For Eric Hobbs, the key to the talent acquisition process is to recruit prospective employees early and often.
Hobbs is CEO at Technology Associates, a managed service provider (MSP) in Cary, North Carolina. Finding qualified candidates to fill MSP slots is a chore in virtually any part of the country, but Technology Associates has the added challenge of hiring in the Raleigh-Durham area, home to companies such as Red Hat, SAS and IBM.
The task of finding the right candidates for managed services provider jobs can take months, even under the best of circumstances, and, potentially, years. Hobbs noted Technology Associates, at one point, took two-and-a-half years to find and hire a virtual CIO.
The way to avoid seemingly interminable candidate searches is to make the talent acquisition process an ongoing, day in and day out regimen.
“You can’t wait until you need somebody to start looking,” Hobbs said, speaking this week at MSPWorld 2018. The conference, held March 5 through 6 in New Orleans, featured a discussion on cybersecurity.
Technology Associates has turned talent acquisition into a regular activity. “We post all of our positions every month, whether we are hiring or not,” Hobbs said, noting the company uses job boards on such sites as Glassdoor, Indeed and LinkedIn to do so.
The frequent posting gives Technology Associates a jump on the talent-finding and resume-review process, enabling the company to “build a bench” of qualified job candidates, Hobbs said.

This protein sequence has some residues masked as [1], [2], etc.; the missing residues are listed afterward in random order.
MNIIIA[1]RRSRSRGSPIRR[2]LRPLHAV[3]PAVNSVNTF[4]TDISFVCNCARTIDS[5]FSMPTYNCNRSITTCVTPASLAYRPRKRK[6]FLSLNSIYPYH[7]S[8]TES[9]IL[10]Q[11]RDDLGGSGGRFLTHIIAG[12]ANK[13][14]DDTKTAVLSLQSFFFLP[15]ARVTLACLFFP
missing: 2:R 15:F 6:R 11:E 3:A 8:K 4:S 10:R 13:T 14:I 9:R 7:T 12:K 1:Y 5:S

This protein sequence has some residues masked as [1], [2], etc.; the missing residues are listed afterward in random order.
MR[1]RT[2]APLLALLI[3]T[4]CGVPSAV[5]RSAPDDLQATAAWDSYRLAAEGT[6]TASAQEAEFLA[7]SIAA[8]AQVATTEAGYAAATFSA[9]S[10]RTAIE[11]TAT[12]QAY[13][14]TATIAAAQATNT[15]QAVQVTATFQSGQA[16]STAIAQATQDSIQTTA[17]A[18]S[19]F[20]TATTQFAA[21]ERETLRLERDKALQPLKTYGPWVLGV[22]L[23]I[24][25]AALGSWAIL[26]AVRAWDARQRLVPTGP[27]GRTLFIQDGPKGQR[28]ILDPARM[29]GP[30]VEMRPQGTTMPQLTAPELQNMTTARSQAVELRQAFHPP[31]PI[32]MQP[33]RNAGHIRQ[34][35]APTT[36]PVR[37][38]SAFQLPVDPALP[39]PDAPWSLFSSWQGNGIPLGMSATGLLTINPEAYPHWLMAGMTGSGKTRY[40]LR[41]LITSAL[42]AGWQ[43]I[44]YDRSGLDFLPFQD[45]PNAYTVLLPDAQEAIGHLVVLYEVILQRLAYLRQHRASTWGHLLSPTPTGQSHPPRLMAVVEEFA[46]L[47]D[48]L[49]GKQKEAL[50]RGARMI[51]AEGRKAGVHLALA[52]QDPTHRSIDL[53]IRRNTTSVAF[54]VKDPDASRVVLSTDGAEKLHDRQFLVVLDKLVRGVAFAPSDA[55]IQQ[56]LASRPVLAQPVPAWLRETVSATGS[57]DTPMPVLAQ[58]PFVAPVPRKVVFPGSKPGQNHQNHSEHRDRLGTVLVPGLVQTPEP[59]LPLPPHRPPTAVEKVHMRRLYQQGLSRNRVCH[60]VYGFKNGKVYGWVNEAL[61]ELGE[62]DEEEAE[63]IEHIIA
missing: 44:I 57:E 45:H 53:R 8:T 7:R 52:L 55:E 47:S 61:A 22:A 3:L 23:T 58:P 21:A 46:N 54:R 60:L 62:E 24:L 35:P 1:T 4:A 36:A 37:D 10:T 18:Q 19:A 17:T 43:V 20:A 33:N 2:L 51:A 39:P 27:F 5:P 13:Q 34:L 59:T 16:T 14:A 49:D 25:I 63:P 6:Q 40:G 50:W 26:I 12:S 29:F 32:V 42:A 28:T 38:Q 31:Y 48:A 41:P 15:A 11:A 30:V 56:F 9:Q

Even top performers may unexpectedly leave a firm, so it’s important to maintain a bench for all positions. Posting every job also eliminates the guessing game in which employees assess a single job posting and try to determine which employee is on the cusp of dismissal — that could lead to a rather Hobbesian workplace.
The talent acquisition process doesn’t end with full bench, of course. The entire process from resume collection to the job offer needs to be defined and documented for the sake of consistency. The roles and responsibilities for each job must be clearly described. And once the managed services provider jobs are filled, a company must have an employee assessment and feedback process in place.
Hobbs has a couple of other talent acquisition tips for MSPs. He advises companies to use an automated applicant tracking system and not try to build their own. Technology Associates uses ApplicantStack, which costs $95 per month, he said.
In addition, MSPs posting openings should make sure jobs titles are actually what applicants are searching for. For example, Technology Associates didn’t get much of a response when posting an opening for an InSight engineer. InSight is the company’s service brand, but job seekers “didn’t know what it was,” Hobbs said. “They are not looking for your verbiage.”